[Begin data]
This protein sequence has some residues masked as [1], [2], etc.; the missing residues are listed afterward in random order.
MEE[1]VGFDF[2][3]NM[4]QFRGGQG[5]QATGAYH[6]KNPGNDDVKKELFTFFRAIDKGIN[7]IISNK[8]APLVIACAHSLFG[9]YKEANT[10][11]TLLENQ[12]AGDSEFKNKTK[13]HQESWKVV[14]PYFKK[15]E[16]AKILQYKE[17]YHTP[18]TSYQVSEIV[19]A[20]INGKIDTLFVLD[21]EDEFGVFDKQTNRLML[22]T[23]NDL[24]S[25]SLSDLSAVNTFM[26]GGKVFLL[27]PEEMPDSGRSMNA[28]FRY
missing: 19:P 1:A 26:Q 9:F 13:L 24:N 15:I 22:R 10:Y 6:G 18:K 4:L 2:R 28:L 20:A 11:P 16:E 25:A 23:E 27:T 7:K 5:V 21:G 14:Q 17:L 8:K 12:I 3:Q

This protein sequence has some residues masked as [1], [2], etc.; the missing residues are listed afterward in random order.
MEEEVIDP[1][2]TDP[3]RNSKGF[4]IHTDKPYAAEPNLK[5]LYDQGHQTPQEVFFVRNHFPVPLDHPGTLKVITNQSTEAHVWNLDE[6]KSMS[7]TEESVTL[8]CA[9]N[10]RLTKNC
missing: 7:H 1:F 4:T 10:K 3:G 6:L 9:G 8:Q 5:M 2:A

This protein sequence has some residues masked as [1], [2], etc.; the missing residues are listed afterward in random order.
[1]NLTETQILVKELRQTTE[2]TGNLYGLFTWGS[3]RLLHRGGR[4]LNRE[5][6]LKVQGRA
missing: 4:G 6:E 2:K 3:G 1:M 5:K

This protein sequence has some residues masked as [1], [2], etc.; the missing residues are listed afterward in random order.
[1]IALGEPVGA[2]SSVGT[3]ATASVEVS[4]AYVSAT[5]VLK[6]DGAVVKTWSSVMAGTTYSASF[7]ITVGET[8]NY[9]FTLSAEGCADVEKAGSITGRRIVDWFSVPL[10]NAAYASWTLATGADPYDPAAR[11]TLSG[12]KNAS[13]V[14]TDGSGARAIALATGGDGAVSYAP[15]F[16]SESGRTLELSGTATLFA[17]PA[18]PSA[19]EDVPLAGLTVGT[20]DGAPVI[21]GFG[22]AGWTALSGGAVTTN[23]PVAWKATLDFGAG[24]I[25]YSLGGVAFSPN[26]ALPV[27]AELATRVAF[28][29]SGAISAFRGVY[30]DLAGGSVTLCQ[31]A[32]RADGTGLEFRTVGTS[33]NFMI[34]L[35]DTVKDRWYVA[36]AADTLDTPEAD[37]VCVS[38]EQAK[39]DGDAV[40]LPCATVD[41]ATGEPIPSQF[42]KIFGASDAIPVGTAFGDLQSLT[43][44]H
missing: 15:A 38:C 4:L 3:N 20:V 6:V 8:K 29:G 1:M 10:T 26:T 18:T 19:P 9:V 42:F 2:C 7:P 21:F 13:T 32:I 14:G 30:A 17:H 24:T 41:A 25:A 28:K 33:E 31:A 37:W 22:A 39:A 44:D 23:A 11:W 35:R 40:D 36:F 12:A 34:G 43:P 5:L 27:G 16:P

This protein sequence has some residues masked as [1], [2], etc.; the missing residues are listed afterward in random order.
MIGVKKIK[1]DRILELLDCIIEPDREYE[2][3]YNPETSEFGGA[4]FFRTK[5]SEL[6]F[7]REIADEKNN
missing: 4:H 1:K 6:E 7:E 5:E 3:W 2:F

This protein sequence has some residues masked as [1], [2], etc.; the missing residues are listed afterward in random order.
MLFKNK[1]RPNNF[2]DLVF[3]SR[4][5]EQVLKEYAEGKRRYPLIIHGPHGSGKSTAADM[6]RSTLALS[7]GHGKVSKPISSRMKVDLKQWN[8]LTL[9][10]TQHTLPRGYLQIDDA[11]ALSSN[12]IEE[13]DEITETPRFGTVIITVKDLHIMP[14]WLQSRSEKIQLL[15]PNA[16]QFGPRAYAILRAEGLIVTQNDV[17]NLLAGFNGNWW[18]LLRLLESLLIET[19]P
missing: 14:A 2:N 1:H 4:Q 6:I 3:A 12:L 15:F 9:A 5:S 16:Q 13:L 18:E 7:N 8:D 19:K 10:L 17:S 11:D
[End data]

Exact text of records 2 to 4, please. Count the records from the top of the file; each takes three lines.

This protein sequence has some residues masked as [1], [2], etc.; the missing residues are listed afterward in random order.
MEEEVIDP[1][2]TDP[3]RNSKGF[4]IHTDKPYAAEPNLK[5]LYDQGHQTPQEVFFVRNHFPVPLDHPGTLKVITNQSTEAHVWNLDE[6]KSMS[7]TEESVTL[8]CA[9]N[10]RLTKNC
missing: 7:H 1:F 4:T 10:K 3:G 6:L 9:G 8:Q 5:M 2:A

This protein sequence has some residues masked as [1], [2], etc.; the missing residues are listed afterward in random order.
[1]NLTETQILVKELRQTTE[2]TGNLYGLFTWGS[3]RLLHRGGR[4]LNRE[5][6]LKVQGRA
missing: 4:G 6:E 2:K 3:G 1:M 5:K

This protein sequence has some residues masked as [1], [2], etc.; the missing residues are listed afterward in random order.
[1]IALGEPVGA[2]SSVGT[3]ATASVEVS[4]AYVSAT[5]VLK[6]DGAVVKTWSSVMAGTTYSASF[7]ITVGET[8]NY[9]FTLSAEGCADVEKAGSITGRRIVDWFSVPL[10]NAAYASWTLATGADPYDPAAR[11]TLSG[12]KNAS[13]V[14]TDGSGARAIALATGGDGAVSYAP[15]F[16]SESGRTLELSGTATLFA[17]PA[18]PSA[19]EDVPLAGLTVGT[20]DGAPVI[21]GFG[22]AGWTALSGGAVTTN[23]PVAWKATLDFGAG[24]I[25]YSLGGVAFSPN[26]ALPV[27]AELATRVAF[28][29]SGAISAFRGVY[30]DLAGGSVTLCQ[31]A[32]RADGTGLEFRTVGTS[33]NFMI[34]L[35]DTVKDRWYVA[36]AADTLDTPEAD[37]VCVS[38]EQAK[39]DGDAV[40]LPCATVD[41]ATGEPIPSQF[42]KIFGASDAIPVGTAFGDLQSLT[43][44]H
missing: 15:A 38:C 4:L 3:N 20:V 6:V 8:K 29:G 1:M 10:T 26:T 18:T 19:P 9:V 42:F 2:C 7:P 21:F 13:T 32:I 14:G 30:A 17:H 24:T 41:A 25:A 28:K 33:E 31:A 37:W 22:A 39:A 44:D 23:A 11:W 35:R 40:D 36:F 12:A 34:G 43:P 5:L 27:G 16:P